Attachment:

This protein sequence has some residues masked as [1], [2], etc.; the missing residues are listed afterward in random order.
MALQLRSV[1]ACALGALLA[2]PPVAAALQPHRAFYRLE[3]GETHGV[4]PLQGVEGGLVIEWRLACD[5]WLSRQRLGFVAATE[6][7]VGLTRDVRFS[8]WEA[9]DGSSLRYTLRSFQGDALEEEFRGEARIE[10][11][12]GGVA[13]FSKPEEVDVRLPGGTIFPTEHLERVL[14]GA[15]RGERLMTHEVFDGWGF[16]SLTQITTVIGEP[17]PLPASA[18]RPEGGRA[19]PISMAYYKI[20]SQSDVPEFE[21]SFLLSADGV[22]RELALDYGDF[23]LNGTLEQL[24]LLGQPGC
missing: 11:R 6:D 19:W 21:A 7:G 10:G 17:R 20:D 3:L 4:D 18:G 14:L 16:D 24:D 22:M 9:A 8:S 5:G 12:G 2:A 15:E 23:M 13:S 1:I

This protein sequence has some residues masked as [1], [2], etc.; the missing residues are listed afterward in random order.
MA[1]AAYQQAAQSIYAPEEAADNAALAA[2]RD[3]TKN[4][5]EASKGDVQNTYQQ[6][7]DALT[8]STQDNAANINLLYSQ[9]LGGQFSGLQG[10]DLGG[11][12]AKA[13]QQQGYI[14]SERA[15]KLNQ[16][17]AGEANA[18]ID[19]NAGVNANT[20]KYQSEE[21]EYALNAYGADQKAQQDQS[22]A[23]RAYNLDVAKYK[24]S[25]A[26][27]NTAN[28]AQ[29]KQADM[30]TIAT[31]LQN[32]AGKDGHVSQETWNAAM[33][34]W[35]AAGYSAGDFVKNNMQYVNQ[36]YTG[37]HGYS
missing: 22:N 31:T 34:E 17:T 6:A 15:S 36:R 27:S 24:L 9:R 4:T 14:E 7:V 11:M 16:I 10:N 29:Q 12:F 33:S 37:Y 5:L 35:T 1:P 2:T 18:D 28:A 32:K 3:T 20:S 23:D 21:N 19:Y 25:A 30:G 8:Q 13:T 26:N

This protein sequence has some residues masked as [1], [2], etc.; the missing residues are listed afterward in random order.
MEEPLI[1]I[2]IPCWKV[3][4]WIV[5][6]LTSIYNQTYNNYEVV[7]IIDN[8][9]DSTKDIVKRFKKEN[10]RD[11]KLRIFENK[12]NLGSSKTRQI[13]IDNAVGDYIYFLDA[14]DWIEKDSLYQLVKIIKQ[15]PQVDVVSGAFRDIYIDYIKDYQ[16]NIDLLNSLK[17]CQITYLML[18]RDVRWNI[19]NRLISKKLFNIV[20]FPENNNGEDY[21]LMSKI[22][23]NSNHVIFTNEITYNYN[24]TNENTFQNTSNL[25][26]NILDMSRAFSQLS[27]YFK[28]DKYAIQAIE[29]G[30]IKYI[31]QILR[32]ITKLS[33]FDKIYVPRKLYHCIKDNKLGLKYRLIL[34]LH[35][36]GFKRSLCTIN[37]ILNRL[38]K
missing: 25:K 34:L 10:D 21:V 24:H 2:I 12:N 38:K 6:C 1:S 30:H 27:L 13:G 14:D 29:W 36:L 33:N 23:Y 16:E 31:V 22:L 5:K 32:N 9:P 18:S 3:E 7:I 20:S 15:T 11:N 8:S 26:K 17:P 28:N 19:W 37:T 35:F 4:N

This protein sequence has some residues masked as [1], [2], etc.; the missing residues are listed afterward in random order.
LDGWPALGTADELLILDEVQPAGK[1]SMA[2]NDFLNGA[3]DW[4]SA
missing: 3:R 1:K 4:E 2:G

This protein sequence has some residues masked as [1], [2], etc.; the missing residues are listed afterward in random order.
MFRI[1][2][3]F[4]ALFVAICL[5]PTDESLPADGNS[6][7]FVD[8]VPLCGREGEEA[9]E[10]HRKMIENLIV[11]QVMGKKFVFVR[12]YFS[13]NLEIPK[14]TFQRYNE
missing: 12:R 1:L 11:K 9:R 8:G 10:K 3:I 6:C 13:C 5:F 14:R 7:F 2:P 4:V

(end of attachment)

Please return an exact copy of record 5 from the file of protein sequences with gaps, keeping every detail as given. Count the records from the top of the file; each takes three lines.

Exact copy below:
This protein sequence has some residues masked as [1], [2], etc.; the missing residues are listed afterward in random order.
MFRI[1][2][3]F[4]ALFVAICL[5]PTDESLPADGNS[6][7]FVD[8]VPLCGREGEEA[9]E[10]HRKMIENLIV[11]QVMGKKFVFVR[12]YFS[13]NLEIPK[14]TFQRYNE
missing: 12:R 1:L 11:K 9:R 8:G 10:K 3:I 6:C 13:C 5:F 14:R 7:F 2:P 4:V